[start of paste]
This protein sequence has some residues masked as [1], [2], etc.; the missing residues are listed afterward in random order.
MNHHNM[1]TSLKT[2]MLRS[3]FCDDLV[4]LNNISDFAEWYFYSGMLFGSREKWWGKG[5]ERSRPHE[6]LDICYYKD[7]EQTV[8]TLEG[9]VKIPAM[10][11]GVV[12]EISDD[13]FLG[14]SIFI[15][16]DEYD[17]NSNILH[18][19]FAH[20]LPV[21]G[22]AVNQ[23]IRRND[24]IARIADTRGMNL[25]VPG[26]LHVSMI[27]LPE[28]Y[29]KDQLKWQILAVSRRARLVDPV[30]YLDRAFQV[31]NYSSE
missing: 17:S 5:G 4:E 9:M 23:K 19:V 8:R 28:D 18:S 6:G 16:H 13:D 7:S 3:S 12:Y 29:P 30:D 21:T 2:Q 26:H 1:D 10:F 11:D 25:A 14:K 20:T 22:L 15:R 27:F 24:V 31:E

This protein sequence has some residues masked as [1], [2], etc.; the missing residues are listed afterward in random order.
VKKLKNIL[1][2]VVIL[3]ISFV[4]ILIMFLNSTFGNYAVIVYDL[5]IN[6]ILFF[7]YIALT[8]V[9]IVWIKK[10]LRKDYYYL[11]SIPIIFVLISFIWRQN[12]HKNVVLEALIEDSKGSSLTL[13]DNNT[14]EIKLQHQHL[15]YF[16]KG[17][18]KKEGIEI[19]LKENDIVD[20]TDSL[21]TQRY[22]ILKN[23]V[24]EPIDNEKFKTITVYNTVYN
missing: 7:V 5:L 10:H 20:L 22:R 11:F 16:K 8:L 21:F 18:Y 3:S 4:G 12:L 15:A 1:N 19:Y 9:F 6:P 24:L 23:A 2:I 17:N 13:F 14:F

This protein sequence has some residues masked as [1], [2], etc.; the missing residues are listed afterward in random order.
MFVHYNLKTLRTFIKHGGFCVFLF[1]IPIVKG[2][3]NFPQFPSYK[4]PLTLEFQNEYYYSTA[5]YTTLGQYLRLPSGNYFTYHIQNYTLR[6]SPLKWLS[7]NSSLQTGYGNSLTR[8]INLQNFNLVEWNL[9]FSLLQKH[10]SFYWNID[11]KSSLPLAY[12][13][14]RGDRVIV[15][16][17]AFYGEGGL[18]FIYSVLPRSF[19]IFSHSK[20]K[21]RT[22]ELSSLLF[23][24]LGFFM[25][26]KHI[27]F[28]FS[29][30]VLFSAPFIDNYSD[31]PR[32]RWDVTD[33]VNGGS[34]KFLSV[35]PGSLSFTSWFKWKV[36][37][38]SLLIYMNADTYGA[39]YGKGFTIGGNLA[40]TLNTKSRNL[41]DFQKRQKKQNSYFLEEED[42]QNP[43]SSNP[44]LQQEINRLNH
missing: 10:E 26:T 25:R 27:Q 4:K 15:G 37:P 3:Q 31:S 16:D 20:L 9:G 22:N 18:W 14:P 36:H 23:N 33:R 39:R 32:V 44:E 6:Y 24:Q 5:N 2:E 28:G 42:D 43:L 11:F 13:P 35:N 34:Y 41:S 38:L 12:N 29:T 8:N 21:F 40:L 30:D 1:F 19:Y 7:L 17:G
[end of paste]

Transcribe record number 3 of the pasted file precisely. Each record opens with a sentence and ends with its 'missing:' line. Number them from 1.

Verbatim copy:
This protein sequence has some residues masked as [1], [2], etc.; the missing residues are listed afterward in random order.
MFVHYNLKTLRTFIKHGGFCVFLF[1]IPIVKG[2][3]NFPQFPSYK[4]PLTLEFQNEYYYSTA[5]YTTLGQYLRLPSGNYFTYHIQNYTLR[6]SPLKWLS[7]NSSLQTGYGNSLTR[8]INLQNFNLVEWNL[9]FSLLQKH[10]SFYWNID[11]KSSLPLAY[12][13][14]RGDRVIV[15][16][17]AFYGEGGL[18]FIYSVLPRSF[19]IFSHSK[20]K[21]RT[22]ELSSLLF[23][24]LGFFM[25][26]KHI[27]F[28]FS[29][30]VLFSAPFIDNYSD[31]PR[32]RWDVTD[33]VNGGS[34]KFLSV[35]PGSLSFTSWFKWKV[36][37][38]SLLIYMNADTYGA[39]YGKGFTIGGNLA[40]TLNTKSRNL[41]DFQKRQKKQNSYFLEEED[42]QNP[43]SSNP[44]LQQEINRLNH
missing: 10:E 26:T 25:R 27:Q 4:K 15:G 37:P 3:Q 31:S 16:D 20:L 9:G 22:N 18:W 14:P 36:H 23:N 33:R 39:R 32:V 44:E 6:Y 24:Q 5:N 2:E 28:G 42:D 43:L 11:F 13:P 35:N 34:Y 41:S 38:L 12:N 29:T 8:N 21:F 40:L 30:D 1:F 19:Y 7:L 17:G